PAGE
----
Griner had a preliminary court hearing in the Moscow suburb of Khimki on Monday, when the trial date was handed down. The basketball star was arrested on Feb. 17 for alleged drug possession and could face 10 years in prison if convicted. Fewer than 1% of all defendants in Russian criminal cases are acquitted, according to the Associated Press.
The State Department has designated Griner, who has played basketball in Russia for years during the WNBA’s off-season, to be “wrongfully detained” by Russia, which means her case is handled specifically by the special presidential envoy for hostage affairs.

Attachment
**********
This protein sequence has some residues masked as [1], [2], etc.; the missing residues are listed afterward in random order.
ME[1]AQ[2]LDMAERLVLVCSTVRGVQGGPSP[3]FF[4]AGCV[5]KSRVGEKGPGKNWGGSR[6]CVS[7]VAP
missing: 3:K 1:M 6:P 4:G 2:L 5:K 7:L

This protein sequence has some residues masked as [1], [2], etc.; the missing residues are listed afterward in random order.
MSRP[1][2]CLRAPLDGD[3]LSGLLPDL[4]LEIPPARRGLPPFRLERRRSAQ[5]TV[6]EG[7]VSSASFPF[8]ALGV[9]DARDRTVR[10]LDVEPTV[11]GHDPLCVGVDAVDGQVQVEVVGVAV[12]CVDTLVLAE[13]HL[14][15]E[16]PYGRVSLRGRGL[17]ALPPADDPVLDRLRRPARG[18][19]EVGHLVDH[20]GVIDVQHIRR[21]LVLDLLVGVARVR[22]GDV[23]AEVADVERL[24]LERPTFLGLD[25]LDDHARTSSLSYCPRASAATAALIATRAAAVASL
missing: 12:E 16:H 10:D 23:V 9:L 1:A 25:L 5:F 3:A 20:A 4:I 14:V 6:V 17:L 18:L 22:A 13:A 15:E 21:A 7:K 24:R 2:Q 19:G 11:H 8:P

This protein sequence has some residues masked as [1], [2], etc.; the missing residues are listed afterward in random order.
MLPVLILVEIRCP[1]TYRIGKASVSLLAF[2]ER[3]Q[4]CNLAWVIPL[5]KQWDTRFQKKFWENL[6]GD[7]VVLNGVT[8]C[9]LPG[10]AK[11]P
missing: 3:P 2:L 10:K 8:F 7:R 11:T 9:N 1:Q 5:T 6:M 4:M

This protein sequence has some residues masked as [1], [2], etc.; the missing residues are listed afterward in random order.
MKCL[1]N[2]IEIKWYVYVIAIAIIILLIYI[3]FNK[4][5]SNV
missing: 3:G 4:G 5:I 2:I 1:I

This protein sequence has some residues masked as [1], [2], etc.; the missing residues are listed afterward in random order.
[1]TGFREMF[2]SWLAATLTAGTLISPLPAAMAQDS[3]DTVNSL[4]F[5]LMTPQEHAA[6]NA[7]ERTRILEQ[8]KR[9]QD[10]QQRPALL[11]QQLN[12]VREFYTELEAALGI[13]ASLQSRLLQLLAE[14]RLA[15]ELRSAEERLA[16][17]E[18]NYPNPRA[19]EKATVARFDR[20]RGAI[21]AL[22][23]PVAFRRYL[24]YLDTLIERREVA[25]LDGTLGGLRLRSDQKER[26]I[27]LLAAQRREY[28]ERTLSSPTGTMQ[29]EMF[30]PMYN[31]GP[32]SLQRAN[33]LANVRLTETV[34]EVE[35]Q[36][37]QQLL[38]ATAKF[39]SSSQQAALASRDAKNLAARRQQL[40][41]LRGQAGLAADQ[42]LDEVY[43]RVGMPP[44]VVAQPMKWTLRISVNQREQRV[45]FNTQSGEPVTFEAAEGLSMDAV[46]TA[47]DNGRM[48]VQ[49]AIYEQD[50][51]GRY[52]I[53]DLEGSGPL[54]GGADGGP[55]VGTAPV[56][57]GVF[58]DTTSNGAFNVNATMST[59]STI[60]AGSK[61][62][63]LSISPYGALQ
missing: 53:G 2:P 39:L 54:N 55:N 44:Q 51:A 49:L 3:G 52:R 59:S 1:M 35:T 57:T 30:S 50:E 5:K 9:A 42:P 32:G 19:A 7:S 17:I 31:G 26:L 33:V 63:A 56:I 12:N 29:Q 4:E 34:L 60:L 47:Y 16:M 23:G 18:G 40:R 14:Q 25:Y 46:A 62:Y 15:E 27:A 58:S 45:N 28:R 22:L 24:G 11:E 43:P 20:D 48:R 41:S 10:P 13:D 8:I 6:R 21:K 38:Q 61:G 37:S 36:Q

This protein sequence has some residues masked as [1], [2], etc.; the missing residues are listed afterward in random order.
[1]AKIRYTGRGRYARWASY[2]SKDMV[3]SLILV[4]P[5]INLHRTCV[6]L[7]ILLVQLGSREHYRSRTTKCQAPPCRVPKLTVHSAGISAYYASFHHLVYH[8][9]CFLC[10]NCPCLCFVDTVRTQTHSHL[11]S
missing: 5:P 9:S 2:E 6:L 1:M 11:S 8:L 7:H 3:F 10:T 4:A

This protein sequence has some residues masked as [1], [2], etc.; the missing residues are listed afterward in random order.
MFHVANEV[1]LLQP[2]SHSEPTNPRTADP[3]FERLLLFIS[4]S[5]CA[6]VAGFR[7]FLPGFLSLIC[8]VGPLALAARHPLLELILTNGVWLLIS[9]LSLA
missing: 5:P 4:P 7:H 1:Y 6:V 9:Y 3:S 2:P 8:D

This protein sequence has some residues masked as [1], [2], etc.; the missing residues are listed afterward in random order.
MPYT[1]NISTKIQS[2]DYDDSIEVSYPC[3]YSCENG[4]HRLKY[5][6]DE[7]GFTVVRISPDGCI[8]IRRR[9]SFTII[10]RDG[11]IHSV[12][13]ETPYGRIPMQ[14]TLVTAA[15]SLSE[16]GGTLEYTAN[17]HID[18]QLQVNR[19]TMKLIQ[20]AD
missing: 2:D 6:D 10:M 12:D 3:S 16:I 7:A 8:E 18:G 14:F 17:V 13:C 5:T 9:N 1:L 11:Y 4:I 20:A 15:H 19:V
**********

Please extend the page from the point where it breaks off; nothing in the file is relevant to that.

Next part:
Secretary of State Antony Blinken was asked on CNN over the weekend whether the administration was considering a prisoner swap, like the one that brought Trevor Reed home after his nearly three years in detainment, to secure Griner’s release, though he deflected the question.
“As a general proposition … I have got no higher priority than making sure that Americans who are being illegally detained in one way or another around the world come home,” he said, adding, “I can’t comment in any detail on what we’re doing, except to say this is an absolute priority.”
At the beginning of her detainment, her friends and family sought a low profile, but many have since switched tactics to calling for her return publicly. She was supposed to speak with her wife, Cherelle, days ago for the first time since she was detained, but the call was not put through due to a staffing mishap. The administration has called it an “unfortunate mistake” and has rescheduled it.